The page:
Housing and Economic Justice
Housing is at the center of a safe and stable life. As more than 65,000 Chicagoans are experiencing homelessness, JCUA is organizing to create a long-term solution through the Bring Chicago Home campaign.
Housing justice has been at the core of JCUA’s work since its founding. Some of the first campaigns our founder Rabbi Robert J. Marx worked on targeted the racist, exploitative housing policies and practices of 1960s Chicago. JCUA later took on a direct approach to providing affordable housing through our Community Ventures Program, which since 1991 has provided millions in zero-interest loans that have created thousands of affordable housing units.
Today, through our newest committee, JCUA is working to address homelessness and economic justice in Chicago. According to data from the Chicago Coalition for the Homelessness, approximately 65,000 people in Chicago are experiencing homelessness, and Chicago lags far behind our peer cities in spending money to combat that crisis. We are part of a coalition working to pass Bring Chicago Home, which would create a dedicated revenue stream of more than $160 million dollars a year that could be used to provide housing and supportive services to thousands of families living on the streets, in shelters, and doubled up.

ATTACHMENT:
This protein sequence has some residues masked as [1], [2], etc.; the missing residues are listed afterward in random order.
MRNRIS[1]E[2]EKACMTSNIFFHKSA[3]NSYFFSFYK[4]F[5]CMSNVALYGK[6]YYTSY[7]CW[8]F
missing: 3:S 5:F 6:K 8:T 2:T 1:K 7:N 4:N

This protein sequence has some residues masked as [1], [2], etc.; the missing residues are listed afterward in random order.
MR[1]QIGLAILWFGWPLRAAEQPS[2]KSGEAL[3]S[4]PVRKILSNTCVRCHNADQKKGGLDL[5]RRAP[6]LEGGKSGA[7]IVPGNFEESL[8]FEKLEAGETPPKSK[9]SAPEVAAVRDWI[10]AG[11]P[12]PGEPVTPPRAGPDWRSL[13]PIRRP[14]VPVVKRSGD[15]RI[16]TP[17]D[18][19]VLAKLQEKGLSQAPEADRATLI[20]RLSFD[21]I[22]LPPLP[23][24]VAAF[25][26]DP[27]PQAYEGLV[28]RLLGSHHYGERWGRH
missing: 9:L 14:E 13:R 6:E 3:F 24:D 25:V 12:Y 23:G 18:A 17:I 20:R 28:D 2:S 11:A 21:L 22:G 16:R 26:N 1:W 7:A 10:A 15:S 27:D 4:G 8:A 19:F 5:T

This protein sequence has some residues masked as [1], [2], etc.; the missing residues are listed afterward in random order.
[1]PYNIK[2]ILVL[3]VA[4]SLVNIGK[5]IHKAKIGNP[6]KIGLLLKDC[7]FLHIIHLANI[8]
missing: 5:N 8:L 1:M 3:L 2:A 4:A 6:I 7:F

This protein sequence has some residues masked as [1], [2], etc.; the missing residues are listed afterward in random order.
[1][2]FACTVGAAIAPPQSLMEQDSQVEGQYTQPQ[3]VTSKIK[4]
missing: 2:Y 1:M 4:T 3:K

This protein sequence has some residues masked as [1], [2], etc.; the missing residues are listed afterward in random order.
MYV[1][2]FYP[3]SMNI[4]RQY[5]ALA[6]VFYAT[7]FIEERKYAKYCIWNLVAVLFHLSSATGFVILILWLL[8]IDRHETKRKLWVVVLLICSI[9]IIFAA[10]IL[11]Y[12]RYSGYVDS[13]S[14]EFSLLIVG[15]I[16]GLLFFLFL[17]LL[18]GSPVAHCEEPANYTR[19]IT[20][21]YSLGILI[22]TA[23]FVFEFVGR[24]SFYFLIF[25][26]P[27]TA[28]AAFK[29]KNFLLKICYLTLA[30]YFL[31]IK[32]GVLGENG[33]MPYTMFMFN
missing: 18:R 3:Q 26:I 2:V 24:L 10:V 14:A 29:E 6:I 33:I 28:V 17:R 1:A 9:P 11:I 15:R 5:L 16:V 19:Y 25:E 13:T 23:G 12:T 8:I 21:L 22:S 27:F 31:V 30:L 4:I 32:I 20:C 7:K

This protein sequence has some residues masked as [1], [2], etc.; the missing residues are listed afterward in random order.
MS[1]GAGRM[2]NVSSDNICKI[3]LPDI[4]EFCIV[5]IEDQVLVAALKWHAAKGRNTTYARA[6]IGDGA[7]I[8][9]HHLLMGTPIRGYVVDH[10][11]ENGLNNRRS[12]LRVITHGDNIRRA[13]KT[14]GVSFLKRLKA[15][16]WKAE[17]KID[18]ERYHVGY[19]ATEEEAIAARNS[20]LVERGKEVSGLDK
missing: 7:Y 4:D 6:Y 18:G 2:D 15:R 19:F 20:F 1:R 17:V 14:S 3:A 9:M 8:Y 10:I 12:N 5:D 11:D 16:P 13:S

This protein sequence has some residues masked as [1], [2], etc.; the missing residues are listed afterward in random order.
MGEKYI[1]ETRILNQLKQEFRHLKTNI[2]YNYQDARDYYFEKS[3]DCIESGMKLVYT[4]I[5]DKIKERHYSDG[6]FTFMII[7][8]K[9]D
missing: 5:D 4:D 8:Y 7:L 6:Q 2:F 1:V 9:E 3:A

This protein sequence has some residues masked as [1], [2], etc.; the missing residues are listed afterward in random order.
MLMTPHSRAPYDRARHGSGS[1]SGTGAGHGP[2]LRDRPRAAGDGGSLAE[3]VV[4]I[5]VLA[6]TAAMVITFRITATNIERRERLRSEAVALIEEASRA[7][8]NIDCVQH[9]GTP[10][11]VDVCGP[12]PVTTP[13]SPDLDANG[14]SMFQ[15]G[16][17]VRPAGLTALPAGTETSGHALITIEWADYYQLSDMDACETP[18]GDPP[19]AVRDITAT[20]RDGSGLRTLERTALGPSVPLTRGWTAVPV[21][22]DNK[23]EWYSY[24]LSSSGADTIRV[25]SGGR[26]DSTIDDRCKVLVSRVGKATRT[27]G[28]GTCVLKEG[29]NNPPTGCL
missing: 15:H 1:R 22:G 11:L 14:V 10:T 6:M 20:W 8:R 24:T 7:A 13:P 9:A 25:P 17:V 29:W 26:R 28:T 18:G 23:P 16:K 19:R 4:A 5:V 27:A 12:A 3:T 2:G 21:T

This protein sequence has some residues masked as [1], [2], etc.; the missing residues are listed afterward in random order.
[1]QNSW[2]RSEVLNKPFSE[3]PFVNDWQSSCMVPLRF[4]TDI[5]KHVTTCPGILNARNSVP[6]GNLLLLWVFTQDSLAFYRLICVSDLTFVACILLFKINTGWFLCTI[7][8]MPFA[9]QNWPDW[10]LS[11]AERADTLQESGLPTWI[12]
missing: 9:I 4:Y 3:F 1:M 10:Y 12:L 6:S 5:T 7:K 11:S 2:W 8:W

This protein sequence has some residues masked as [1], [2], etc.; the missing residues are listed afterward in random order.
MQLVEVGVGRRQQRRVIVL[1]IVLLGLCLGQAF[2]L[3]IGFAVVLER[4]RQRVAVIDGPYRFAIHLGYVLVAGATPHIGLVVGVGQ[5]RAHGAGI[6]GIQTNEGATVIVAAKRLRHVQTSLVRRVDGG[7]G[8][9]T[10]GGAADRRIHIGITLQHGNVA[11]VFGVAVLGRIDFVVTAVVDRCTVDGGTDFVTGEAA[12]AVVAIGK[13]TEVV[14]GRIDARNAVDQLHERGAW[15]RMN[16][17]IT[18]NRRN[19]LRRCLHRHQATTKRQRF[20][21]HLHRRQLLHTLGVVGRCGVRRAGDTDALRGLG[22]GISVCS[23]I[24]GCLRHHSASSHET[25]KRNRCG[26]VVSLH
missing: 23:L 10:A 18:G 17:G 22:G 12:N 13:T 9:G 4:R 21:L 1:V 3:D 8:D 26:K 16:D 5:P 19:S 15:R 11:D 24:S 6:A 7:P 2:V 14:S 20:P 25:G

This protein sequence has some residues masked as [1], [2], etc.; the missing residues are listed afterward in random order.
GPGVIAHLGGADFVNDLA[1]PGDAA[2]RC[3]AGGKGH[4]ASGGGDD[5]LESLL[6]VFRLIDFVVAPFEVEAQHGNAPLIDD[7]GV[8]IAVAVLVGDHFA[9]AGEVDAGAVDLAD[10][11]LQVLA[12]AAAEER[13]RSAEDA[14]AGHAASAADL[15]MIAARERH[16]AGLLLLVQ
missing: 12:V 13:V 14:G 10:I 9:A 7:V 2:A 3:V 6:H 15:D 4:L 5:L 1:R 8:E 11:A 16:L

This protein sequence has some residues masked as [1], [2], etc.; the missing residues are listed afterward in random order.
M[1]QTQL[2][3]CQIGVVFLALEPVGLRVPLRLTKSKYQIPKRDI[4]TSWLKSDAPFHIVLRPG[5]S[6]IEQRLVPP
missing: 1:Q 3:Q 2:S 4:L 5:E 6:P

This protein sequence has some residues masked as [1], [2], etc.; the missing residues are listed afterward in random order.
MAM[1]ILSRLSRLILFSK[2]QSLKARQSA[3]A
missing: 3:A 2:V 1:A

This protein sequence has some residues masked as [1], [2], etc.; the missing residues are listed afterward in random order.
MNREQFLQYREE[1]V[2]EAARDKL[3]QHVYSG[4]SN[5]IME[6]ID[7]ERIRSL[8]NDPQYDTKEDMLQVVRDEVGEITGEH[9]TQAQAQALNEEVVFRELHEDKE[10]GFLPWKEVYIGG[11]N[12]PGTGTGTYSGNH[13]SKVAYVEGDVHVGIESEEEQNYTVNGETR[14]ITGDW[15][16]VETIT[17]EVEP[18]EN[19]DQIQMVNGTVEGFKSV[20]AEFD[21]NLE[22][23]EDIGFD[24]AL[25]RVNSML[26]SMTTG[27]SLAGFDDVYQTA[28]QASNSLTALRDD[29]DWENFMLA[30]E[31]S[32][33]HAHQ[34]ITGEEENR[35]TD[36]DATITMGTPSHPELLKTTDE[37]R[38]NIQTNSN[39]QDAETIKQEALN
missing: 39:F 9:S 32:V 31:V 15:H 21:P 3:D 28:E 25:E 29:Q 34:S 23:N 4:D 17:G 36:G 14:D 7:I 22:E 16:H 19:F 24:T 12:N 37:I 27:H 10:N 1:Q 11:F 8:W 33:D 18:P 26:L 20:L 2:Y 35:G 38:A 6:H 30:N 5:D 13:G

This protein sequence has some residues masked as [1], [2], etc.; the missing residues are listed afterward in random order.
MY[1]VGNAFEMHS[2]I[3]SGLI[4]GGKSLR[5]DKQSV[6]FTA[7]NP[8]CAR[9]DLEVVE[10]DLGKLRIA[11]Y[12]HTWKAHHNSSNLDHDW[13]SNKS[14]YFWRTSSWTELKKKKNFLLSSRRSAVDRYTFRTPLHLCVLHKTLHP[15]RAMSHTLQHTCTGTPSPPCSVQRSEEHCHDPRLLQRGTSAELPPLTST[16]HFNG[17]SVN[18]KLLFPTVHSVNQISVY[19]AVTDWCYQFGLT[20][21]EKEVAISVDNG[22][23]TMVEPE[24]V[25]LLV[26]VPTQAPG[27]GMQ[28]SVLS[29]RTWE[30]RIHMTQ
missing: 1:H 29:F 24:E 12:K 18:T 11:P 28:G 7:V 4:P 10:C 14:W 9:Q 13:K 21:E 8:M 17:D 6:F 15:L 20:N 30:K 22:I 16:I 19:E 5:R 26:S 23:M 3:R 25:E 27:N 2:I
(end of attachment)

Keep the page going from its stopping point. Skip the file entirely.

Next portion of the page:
To learn more or get involved in our work, contact Community Organizer Jimmy Rothschild (firstname.lastname@example.org).
Bring Chicago Home
In 2021, the JCUA membership voted to join the Bring Chicago Home (BCH) coalition, a grassroots movement to combat homelessness in Chicago. We are working to bring BCH to a referendum, where Chicago voters can decide to reform the Real Estate Transfer Tax and fund homelessness services.
JCUA organized for economic justice by working to pass the Illinois Fair Tax to create a graduated income tax in the state. We also worked to pass the Illinois Domestic Workers’ Bill of Rights.
JCUA’s Community Ventures Program (CVP) builds strong Chicagoland neighborhoods by funding critical projects for affordable housing and economic development.